BR got this wonderful note from a hard working EMT who was suffering from all the times he couldn’t save someone –the images of kids especially stayed in his mind and kept him awake at night. Check it out:
I figured out recently that I have PTSD. I am an EMT who has seen a lot of hard situations.
The scenes that stayed with me, kept me awake at night, were the ones where I tried but couldn’t help, in spite of my best efforts. Especially the failures with kids got to me. It was years of building up.
My social worker girlfriend hooked me up with the HJ site. The reviews of the Trauma imagery got my attention. I ordered the download and to my surprise, it helped me immediately. I listened to it every night for about a week. It never failed to bring tears to my eyes, but they were good tears and I was okay with that.
These days I listen to it every now and then. It is my booster shot.
I sleep well now. I stopped faulting myself for the failures. I do the best I can and I know I am good at my job. I feel strong and appreciative of what I try to do. I know I make a difference when I can.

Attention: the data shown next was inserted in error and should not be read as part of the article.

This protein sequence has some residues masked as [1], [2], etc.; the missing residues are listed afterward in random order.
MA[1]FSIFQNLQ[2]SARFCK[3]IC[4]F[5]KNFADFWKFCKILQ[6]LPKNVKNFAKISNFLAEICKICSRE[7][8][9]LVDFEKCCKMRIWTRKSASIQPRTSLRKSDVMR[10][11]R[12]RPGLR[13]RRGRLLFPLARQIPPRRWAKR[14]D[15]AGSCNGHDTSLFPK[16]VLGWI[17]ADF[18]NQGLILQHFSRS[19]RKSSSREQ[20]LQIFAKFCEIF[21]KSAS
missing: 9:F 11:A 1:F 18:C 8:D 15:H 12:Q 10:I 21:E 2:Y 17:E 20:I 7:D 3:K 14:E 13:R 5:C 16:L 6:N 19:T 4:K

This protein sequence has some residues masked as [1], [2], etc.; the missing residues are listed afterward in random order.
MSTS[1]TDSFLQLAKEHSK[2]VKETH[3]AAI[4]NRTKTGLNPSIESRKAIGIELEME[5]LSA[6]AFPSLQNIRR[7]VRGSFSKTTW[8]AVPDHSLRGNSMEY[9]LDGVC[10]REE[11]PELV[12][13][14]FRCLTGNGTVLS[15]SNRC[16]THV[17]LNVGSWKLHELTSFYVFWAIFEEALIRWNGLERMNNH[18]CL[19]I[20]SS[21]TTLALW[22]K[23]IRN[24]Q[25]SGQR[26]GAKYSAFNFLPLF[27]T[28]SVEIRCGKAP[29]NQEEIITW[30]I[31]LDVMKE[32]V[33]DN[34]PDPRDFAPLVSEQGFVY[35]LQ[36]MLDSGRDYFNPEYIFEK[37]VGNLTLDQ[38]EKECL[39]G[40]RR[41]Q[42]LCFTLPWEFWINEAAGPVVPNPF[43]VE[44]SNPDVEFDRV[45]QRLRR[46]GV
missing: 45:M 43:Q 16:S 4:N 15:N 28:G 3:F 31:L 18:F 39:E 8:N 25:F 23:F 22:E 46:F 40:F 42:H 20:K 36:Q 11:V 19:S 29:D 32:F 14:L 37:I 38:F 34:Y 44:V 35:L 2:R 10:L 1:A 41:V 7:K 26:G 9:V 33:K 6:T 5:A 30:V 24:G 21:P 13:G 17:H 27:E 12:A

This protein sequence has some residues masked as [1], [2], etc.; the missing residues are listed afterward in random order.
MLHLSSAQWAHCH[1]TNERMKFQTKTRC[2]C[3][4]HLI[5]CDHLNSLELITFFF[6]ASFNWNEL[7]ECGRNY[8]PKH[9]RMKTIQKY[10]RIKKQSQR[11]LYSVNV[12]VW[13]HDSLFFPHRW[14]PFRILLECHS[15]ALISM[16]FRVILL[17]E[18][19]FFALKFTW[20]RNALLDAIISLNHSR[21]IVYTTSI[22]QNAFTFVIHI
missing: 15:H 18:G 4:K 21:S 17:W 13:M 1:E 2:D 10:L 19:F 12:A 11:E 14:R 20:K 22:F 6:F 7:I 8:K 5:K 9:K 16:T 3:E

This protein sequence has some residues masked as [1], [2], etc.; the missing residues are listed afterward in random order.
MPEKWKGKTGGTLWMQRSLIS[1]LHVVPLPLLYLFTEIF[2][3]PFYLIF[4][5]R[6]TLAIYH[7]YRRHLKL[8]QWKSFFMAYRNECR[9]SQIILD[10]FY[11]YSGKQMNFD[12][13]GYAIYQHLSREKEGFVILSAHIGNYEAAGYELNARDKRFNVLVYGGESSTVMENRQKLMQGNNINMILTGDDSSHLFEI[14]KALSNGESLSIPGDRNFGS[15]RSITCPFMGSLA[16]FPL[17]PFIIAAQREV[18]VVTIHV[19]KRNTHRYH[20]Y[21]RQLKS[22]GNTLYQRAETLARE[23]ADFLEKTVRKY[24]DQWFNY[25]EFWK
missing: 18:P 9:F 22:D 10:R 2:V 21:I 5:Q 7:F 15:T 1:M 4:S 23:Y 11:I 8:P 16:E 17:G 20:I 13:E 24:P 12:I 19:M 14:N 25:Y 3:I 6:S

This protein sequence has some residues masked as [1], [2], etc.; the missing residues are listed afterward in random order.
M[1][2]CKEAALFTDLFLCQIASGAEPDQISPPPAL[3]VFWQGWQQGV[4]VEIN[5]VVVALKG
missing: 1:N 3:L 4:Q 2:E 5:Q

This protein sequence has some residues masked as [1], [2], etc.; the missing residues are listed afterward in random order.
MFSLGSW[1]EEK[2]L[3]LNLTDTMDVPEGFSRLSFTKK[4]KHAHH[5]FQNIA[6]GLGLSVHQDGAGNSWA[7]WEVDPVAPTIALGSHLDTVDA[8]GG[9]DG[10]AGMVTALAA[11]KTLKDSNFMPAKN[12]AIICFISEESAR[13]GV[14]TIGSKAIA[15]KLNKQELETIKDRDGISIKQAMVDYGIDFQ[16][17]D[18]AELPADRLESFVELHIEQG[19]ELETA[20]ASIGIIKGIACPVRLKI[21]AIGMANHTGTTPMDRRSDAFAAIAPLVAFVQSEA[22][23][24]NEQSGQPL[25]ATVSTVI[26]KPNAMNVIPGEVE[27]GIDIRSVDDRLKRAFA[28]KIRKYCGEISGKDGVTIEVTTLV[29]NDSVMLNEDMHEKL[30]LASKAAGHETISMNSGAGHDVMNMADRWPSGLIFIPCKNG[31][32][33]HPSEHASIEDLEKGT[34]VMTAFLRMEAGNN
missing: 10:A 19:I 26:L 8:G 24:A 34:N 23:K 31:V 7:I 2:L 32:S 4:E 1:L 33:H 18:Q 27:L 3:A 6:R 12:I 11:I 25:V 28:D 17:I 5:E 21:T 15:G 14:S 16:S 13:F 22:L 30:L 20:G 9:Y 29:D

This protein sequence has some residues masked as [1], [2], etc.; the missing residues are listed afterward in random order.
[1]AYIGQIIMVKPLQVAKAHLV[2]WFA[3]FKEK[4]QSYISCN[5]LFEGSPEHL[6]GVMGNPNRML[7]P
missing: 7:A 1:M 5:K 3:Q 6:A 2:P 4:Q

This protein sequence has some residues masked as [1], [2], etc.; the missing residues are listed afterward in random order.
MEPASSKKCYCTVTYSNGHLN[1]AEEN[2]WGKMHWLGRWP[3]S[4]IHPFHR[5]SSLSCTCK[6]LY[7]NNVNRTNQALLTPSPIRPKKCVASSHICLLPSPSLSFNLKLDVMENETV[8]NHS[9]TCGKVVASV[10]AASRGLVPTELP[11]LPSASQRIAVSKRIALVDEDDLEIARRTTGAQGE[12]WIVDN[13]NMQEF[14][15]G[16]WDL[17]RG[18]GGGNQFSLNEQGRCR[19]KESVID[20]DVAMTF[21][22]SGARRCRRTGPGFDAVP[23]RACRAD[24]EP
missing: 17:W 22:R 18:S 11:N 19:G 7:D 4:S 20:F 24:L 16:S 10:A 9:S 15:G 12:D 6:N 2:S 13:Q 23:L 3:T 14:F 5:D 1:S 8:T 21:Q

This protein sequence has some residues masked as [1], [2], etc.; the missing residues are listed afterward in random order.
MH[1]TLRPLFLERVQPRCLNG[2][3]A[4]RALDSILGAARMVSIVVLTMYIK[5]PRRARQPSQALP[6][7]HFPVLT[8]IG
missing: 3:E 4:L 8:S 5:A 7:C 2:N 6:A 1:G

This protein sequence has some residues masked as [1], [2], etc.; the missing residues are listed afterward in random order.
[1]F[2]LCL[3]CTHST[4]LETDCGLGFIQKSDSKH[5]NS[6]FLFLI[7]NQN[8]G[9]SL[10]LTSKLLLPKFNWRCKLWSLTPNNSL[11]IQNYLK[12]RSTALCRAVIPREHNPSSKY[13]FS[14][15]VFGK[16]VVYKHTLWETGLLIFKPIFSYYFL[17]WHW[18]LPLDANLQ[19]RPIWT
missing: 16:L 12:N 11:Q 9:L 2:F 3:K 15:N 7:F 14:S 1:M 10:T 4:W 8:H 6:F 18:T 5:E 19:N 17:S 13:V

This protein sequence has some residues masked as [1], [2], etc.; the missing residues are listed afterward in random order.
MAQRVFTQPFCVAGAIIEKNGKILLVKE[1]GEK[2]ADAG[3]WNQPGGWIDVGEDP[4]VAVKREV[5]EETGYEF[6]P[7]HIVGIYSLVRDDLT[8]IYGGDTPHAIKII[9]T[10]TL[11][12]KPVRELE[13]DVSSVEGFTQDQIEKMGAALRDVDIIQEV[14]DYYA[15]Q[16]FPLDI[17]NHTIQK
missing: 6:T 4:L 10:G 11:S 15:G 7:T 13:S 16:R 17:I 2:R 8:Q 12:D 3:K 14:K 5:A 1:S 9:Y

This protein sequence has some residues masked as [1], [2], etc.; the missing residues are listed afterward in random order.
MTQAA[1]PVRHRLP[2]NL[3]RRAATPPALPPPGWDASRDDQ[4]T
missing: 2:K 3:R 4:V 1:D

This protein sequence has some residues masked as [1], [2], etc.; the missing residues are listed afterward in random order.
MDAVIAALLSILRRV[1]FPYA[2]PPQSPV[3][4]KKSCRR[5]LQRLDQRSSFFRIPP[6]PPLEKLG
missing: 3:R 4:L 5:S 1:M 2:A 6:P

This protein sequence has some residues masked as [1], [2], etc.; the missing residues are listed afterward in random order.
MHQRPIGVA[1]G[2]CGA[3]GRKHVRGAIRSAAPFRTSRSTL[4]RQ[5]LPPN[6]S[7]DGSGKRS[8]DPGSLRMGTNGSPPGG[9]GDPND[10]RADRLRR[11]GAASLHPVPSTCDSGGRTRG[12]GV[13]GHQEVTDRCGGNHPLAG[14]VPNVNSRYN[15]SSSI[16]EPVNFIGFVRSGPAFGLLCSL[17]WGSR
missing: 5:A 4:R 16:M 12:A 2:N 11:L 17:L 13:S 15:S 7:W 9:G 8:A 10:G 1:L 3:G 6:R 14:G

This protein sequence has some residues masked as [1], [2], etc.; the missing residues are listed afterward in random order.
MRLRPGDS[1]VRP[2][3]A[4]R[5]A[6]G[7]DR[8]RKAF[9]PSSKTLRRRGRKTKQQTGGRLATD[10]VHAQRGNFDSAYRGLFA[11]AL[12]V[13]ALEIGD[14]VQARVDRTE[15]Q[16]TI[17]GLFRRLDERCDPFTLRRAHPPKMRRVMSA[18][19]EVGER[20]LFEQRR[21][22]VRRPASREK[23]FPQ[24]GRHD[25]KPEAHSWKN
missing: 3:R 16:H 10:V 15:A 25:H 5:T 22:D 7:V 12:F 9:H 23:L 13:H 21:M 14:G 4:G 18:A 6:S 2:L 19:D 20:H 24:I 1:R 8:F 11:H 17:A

I want to encourage others to use it. It’s the best thing I’ve done for myself when it comes to emotional trauma from the work I do.
This delightful video clip of an adorable toddler discovering rain for the first time has been making its way around the internet. The reasons for its popularity will immediately become obvious. Give yourself a treat and check it out – for the first, second or yes, even the dozenth time.